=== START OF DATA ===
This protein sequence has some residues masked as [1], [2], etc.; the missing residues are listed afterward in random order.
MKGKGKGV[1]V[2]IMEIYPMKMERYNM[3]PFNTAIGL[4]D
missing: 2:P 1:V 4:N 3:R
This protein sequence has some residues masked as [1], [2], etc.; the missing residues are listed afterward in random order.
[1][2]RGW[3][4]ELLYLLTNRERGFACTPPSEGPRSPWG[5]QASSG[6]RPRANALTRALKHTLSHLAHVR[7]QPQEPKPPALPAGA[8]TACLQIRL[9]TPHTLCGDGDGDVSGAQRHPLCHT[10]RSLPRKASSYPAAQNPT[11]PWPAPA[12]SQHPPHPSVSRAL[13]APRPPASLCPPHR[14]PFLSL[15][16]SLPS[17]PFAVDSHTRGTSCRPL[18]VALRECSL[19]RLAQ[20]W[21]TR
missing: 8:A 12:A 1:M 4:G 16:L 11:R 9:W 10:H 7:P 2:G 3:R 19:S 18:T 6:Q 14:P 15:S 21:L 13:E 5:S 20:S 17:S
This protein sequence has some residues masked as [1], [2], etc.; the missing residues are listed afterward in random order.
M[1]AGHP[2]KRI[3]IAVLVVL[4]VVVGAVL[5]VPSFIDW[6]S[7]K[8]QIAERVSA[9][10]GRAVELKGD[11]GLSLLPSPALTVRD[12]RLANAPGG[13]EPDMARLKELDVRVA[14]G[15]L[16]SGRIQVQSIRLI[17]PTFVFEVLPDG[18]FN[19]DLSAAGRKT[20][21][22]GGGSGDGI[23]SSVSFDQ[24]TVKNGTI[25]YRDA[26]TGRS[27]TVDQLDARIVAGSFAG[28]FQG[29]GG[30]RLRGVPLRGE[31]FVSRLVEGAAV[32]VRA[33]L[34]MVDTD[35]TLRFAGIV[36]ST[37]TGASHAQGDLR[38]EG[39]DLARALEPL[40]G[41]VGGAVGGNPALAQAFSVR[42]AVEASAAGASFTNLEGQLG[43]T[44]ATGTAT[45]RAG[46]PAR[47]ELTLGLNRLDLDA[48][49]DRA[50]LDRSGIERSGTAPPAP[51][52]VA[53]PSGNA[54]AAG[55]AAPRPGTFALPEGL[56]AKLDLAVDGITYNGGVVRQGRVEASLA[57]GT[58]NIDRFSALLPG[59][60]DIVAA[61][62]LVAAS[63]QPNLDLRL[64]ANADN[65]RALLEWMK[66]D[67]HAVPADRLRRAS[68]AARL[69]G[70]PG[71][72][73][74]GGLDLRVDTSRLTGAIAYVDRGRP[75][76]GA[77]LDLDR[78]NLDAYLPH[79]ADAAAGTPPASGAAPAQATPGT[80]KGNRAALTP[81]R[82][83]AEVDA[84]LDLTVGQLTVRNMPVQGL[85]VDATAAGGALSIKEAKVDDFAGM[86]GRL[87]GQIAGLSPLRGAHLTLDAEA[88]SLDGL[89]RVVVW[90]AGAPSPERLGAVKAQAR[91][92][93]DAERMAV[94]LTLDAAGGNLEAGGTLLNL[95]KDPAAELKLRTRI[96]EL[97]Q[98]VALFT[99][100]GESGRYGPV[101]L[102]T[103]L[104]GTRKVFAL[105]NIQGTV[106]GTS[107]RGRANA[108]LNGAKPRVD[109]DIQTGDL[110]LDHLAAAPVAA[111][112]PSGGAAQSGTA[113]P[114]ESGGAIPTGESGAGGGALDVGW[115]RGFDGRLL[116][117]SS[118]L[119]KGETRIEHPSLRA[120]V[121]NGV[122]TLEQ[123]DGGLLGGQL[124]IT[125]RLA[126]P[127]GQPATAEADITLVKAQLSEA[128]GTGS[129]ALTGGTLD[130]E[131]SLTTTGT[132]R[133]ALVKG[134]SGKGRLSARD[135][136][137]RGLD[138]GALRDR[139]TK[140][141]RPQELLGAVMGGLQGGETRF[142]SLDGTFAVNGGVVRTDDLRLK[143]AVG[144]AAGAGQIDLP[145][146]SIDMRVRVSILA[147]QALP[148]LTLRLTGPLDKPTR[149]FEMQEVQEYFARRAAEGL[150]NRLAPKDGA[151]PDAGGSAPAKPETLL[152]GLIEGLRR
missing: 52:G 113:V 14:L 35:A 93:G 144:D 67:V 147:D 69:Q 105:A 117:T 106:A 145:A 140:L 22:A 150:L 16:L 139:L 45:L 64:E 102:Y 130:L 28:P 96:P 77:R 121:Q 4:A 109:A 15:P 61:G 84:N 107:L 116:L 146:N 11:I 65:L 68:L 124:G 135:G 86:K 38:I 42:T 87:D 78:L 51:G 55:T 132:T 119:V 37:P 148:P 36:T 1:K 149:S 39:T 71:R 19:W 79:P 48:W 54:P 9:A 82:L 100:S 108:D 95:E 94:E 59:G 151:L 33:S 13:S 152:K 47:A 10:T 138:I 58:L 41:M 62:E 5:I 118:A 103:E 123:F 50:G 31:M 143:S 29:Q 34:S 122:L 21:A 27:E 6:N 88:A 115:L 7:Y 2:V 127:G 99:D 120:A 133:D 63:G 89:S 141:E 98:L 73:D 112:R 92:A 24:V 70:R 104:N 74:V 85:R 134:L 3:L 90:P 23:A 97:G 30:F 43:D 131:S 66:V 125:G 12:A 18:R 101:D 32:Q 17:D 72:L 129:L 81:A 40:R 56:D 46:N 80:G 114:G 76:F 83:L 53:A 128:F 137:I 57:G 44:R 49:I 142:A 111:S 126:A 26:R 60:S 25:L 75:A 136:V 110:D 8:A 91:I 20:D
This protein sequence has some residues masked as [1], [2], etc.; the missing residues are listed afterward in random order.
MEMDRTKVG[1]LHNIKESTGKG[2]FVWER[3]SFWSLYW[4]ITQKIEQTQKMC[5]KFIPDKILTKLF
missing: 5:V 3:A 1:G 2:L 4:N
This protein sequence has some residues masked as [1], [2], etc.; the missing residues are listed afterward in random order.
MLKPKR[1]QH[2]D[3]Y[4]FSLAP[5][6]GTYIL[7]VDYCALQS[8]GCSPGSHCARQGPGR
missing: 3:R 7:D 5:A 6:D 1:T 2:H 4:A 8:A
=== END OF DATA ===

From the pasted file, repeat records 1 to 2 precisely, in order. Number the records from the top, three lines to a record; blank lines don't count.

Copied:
This protein sequence has some residues masked as [1], [2], etc.; the missing residues are listed afterward in random order.
MKGKGKGV[1]V[2]IMEIYPMKMERYNM[3]PFNTAIGL[4]D
missing: 2:P 1:V 4:N 3:R
This protein sequence has some residues masked as [1], [2], etc.; the missing residues are listed afterward in random order.
[1][2]RGW[3][4]ELLYLLTNRERGFACTPPSEGPRSPWG[5]QASSG[6]RPRANALTRALKHTLSHLAHVR[7]QPQEPKPPALPAGA[8]TACLQIRL[9]TPHTLCGDGDGDVSGAQRHPLCHT[10]RSLPRKASSYPAAQNPT[11]PWPAPA[12]SQHPPHPSVSRAL[13]APRPPASLCPPHR[14]PFLSL[15][16]SLPS[17]PFAVDSHTRGTSCRPL[18]VALRECSL[19]RLAQ[20]W[21]TR
missing: 8:A 12:A 1:M 4:G 16:L 11:R 9:W 10:H 7:P 2:G 3:R 19:S 18:T 6:Q 14:P 15:S 21:L 13:E 5:S 20:S 17:S